The journey from the laboratory bench to the shop floor continues apace in 2021, as researchers deepen their understanding of ammonia combustion within engines. The team at Université d’Orléans has published several pieces of research already this year, with interesting results.
Operating limits for an ammonia-fueled spark-ignition engine
Testing was conducted using a single cylinder in a modern 4-cylinder 4-stroke Gasoline Direct Injection-SI EP6 PSA engine, operating between 650 to 2000 rpm. At low and high loads operation using neat ammonia fuel was possible – but difficult. Testing demonstrated that the blending of 10% hydrogen removed/lessened these difficulties and guaranteed operations over the full load range (as is reported in a wide range of studies to date).
The Energies study also confirmed widely-reported effects of fuel blends and operating conditions on NOx emissions at the exhaust. This includes the significant effect of blending neat ammonia fuel with 10% hydrogen – in this case a 40% reduction in NOx emissions was observed. To simulate exhaust gas re-circulation, the team diluted the fuel (at intake point) with N2 gas (max. 8%) under turbocharge-like conditions and found a dramatic decrease in NOx emissions in lean and stoichiometric operating conditions. This last finding presents interesting opportunities in the push to minimise NOx emissions.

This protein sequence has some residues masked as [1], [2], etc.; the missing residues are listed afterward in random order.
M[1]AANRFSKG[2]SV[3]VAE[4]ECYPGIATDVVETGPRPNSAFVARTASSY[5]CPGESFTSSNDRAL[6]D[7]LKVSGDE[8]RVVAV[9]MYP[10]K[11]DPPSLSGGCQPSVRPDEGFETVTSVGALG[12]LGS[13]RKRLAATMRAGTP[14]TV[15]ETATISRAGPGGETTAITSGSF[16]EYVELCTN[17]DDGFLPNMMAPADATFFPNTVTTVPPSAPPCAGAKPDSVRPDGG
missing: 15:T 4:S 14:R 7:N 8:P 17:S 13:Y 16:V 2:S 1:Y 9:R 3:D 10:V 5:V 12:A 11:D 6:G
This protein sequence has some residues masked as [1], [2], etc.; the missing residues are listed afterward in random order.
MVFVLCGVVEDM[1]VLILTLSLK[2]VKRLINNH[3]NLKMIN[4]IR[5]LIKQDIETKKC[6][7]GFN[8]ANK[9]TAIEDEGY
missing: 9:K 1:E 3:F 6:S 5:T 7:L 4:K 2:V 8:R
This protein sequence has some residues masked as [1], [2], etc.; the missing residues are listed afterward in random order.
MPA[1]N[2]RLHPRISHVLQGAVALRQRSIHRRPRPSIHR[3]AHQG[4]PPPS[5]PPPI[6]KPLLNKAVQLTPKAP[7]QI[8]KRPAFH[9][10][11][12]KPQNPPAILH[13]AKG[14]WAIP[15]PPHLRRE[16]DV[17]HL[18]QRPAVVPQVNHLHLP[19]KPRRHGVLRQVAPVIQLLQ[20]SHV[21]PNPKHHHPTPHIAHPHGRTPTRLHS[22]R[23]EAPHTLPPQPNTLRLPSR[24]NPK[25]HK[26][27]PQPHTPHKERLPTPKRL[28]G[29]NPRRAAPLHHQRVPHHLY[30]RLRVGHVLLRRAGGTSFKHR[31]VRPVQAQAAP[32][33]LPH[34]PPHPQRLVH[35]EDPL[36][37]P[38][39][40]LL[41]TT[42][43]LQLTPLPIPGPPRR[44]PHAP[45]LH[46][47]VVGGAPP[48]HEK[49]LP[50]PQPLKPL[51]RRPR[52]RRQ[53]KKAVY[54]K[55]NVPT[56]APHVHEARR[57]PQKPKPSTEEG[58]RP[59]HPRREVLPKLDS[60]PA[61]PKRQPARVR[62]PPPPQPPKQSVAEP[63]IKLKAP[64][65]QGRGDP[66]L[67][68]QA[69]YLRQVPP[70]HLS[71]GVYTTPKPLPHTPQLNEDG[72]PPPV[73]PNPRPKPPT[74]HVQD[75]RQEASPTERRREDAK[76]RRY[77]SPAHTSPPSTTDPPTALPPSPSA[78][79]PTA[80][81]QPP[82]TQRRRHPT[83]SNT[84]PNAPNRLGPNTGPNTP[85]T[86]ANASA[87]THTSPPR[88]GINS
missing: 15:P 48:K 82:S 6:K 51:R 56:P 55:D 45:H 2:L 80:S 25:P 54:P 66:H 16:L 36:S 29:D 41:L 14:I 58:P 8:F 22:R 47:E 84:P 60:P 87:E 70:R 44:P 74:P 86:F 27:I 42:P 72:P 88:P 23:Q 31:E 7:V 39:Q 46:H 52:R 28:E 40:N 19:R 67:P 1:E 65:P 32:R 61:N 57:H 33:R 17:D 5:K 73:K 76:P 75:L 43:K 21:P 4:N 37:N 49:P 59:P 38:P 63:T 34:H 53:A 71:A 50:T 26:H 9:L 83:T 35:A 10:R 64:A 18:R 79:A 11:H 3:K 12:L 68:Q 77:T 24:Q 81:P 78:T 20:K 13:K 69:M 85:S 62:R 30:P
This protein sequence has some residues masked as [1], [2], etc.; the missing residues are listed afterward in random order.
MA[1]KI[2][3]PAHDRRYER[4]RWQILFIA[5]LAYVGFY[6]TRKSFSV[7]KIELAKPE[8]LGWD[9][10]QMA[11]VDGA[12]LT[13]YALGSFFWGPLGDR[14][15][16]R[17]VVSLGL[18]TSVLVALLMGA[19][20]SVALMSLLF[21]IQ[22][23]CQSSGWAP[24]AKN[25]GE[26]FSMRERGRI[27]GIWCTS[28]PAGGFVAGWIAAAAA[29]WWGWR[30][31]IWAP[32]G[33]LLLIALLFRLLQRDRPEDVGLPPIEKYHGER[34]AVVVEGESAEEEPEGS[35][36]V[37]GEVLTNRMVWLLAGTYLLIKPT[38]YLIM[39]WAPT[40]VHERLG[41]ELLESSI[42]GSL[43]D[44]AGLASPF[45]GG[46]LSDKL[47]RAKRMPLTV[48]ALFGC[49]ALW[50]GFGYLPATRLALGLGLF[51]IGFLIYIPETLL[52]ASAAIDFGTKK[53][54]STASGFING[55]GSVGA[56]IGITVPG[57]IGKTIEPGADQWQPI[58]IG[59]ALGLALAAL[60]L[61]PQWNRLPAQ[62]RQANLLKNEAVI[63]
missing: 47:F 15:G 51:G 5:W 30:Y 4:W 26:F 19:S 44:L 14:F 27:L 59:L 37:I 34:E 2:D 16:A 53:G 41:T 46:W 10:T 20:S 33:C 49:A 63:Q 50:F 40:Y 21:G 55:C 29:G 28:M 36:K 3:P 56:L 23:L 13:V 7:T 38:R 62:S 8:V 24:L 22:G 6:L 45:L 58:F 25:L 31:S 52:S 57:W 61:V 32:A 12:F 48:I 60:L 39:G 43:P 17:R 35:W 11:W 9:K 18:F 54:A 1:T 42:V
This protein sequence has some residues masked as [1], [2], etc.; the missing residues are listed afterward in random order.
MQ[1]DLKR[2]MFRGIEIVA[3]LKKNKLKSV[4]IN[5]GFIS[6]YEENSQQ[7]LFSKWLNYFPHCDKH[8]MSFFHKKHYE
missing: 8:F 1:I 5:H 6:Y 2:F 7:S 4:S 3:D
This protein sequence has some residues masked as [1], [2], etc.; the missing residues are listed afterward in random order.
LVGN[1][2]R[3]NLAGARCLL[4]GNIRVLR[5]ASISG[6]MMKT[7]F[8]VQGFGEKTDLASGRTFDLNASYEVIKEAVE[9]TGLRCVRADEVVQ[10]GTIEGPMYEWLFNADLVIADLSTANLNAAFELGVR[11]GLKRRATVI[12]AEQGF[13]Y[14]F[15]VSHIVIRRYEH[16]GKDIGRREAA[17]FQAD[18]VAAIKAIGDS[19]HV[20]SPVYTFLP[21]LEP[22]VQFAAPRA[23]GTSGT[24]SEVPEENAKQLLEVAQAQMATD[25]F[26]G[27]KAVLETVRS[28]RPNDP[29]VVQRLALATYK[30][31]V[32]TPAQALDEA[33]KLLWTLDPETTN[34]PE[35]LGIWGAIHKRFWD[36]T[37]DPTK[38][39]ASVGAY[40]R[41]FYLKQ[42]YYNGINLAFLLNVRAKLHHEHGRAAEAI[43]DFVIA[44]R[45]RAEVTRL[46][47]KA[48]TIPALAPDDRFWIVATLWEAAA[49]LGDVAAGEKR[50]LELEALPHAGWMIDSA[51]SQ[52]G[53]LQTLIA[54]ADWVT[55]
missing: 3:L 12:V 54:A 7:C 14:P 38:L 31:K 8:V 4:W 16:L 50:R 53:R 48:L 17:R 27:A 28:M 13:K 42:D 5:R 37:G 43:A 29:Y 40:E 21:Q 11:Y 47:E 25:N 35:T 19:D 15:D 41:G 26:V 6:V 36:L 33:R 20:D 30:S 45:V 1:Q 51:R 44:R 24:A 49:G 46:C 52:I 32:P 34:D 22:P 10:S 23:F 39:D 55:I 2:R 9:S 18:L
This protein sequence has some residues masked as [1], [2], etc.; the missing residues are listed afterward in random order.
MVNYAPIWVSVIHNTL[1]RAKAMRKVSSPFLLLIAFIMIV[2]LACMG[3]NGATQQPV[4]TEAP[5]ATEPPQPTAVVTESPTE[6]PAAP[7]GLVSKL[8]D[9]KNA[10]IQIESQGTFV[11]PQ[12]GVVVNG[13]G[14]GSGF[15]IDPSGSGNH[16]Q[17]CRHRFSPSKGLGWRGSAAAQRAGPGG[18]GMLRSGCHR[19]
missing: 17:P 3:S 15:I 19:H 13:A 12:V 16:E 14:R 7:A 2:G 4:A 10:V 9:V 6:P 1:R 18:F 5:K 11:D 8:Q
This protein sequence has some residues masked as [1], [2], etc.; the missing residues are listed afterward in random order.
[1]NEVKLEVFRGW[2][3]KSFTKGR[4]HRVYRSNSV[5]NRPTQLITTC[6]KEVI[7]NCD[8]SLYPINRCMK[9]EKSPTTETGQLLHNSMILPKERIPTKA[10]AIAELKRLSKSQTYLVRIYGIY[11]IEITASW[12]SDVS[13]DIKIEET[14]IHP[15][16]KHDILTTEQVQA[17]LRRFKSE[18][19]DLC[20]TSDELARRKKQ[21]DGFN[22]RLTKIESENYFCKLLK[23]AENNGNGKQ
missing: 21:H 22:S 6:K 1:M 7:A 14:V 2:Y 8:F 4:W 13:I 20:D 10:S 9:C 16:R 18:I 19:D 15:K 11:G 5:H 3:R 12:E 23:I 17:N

Spray characteristics using a modern GDI Engine Injector
And the Université d’Orléans team has also published their world-first observations of ammonia fuel spray using a modern spark-ignition GDI injector. In their new Fuels paper, the spray geometry of ammonia, gasoline and ethanol were all compared.
Ammonia spray showed encouragingly similar characteristics to gasoline spray at ambient pressure and temperature. Further analysis is needed at higher injection pressures (ie. operating conditions in a working engine), and the atomisation process of ammonia spray needs to be better understood.
Visualising ammonia flame propagation
And earlier this year we reported on the team’s announcement of their world-first visualisation of an ammonia flame in an internal combustion engine. If you’ve ever been curious about what an ammonia flame looks like, here it is!